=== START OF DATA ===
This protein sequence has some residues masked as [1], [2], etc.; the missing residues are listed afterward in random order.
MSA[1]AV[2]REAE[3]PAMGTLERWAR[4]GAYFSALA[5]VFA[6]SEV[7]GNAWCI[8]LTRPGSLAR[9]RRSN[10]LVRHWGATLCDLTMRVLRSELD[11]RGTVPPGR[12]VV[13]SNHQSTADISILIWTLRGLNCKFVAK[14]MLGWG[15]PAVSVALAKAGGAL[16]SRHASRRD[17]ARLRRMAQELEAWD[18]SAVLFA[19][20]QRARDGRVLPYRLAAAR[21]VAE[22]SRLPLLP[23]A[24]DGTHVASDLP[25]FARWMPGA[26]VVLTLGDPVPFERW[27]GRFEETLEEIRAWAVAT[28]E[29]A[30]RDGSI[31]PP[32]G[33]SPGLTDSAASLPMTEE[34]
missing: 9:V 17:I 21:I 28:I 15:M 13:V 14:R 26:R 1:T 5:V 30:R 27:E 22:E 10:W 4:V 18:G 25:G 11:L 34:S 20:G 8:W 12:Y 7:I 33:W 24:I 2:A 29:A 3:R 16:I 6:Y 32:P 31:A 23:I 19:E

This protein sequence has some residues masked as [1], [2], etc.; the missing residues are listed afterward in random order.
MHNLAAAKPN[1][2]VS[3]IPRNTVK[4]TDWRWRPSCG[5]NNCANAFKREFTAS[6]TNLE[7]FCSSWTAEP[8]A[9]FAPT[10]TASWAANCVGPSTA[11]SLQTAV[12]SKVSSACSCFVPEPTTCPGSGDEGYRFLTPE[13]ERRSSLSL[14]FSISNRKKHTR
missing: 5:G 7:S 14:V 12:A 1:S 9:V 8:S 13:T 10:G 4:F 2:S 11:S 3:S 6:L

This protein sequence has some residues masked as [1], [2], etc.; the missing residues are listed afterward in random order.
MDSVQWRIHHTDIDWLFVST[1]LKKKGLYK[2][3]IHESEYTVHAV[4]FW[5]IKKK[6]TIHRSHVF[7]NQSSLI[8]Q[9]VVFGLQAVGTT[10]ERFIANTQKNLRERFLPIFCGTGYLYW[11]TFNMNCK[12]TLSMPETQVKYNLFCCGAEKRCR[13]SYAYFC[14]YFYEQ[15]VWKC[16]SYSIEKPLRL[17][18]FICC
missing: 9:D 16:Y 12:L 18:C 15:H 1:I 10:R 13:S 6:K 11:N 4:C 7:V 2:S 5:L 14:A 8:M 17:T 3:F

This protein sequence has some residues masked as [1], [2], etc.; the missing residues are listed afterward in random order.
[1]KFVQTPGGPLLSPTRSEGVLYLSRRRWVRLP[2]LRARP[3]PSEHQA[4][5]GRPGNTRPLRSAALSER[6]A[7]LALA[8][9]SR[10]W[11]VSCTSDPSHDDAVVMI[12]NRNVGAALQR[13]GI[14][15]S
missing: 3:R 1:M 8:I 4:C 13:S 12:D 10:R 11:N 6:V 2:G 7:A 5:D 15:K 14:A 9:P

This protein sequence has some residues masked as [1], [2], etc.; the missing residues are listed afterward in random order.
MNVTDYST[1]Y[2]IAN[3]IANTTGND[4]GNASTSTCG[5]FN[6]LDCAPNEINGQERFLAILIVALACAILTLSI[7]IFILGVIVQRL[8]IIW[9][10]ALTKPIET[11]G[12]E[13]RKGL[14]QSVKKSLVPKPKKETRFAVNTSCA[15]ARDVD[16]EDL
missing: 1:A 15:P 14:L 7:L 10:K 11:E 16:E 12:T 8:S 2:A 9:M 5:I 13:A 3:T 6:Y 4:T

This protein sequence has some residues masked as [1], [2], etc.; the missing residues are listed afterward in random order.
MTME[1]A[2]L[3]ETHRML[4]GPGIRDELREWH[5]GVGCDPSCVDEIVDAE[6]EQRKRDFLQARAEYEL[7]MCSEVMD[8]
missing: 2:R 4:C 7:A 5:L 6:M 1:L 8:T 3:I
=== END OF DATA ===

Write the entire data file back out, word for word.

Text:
This protein sequence has some residues masked as [1], [2], etc.; the missing residues are listed afterward in random order.
MSA[1]AV[2]REAE[3]PAMGTLERWAR[4]GAYFSALA[5]VFA[6]SEV[7]GNAWCI[8]LTRPGSLAR[9]RRSN[10]LVRHWGATLCDLTMRVLRSELD[11]RGTVPPGR[12]VV[13]SNHQSTADISILIWTLRGLNCKFVAK[14]MLGWG[15]PAVSVALAKAGGAL[16]SRHASRRD[17]ARLRRMAQELEAWD[18]SAVLFA[19][20]QRARDGRVLPYRLAAAR[21]VAE[22]SRLPLLP[23]A[24]DGTHVASDLP[25]FARWMPGA[26]VVLTLGDPVPFERW[27]GRFEETLEEIRAWAVAT[28]E[29]A[30]RDGSI[31]PP[32]G[33]SPGLTDSAASLPMTEE[34]
missing: 9:V 17:I 21:I 28:I 15:M 13:V 14:R 26:R 1:T 5:V 30:R 27:E 22:E 10:W 4:V 18:G 25:G 11:L 34:S 20:G 8:W 12:Y 7:I 33:W 24:I 2:A 29:A 3:R 16:I 6:Y 32:P 31:A 23:I 19:E

This protein sequence has some residues masked as [1], [2], etc.; the missing residues are listed afterward in random order.
MHNLAAAKPN[1][2]VS[3]IPRNTVK[4]TDWRWRPSCG[5]NNCANAFKREFTAS[6]TNLE[7]FCSSWTAEP[8]A[9]FAPT[10]TASWAANCVGPSTA[11]SLQTAV[12]SKVSSACSCFVPEPTTCPGSGDEGYRFLTPE[13]ERRSSLSL[14]FSISNRKKHTR
missing: 5:G 7:S 14:V 12:A 1:S 9:V 8:S 13:T 10:G 4:F 2:S 11:S 3:S 6:L

This protein sequence has some residues masked as [1], [2], etc.; the missing residues are listed afterward in random order.
MDSVQWRIHHTDIDWLFVST[1]LKKKGLYK[2][3]IHESEYTVHAV[4]FW[5]IKKK[6]TIHRSHVF[7]NQSSLI[8]Q[9]VVFGLQAVGTT[10]ERFIANTQKNLRERFLPIFCGTGYLYW[11]TFNMNCK[12]TLSMPETQVKYNLFCCGAEKRCR[13]SYAYFC[14]YFYEQ[15]VWKC[16]SYSIEKPLRL[17][18]FICC
missing: 9:D 16:Y 12:L 18:C 15:H 1:I 10:R 13:S 6:K 11:N 4:C 7:V 2:S 5:L 14:A 8:M 17:T 3:F

This protein sequence has some residues masked as [1], [2], etc.; the missing residues are listed afterward in random order.
[1]KFVQTPGGPLLSPTRSEGVLYLSRRRWVRLP[2]LRARP[3]PSEHQA[4][5]GRPGNTRPLRSAALSER[6]A[7]LALA[8][9]SR[10]W[11]VSCTSDPSHDDAVVMI[12]NRNVGAALQR[13]GI[14][15]S
missing: 3:R 1:M 8:I 4:C 13:S 12:D 10:R 11:N 6:V 2:G 7:A 5:D 15:K 14:A 9:P

This protein sequence has some residues masked as [1], [2], etc.; the missing residues are listed afterward in random order.
MNVTDYST[1]Y[2]IAN[3]IANTTGND[4]GNASTSTCG[5]FN[6]LDCAPNEINGQERFLAILIVALACAILTLSI[7]IFILGVIVQRL[8]IIW[9][10]ALTKPIET[11]G[12]E[13]RKGL[14]QSVKKSLVPKPKKETRFAVNTSCA[15]ARDVD[16]EDL
missing: 1:A 15:P 14:L 7:L 10:K 11:E 16:E 12:T 8:S 2:A 9:M 5:I 13:A 3:T 6:Y 4:T

This protein sequence has some residues masked as [1], [2], etc.; the missing residues are listed afterward in random order.
MTME[1]A[2]L[3]ETHRML[4]GPGIRDELREWH[5]GVGCDPSCVDEIVDAE[6]EQRKRDFLQARAEYEL[7]MCSEVMD[8]
missing: 2:R 4:C 7:A 5:L 6:M 1:L 8:T 3:I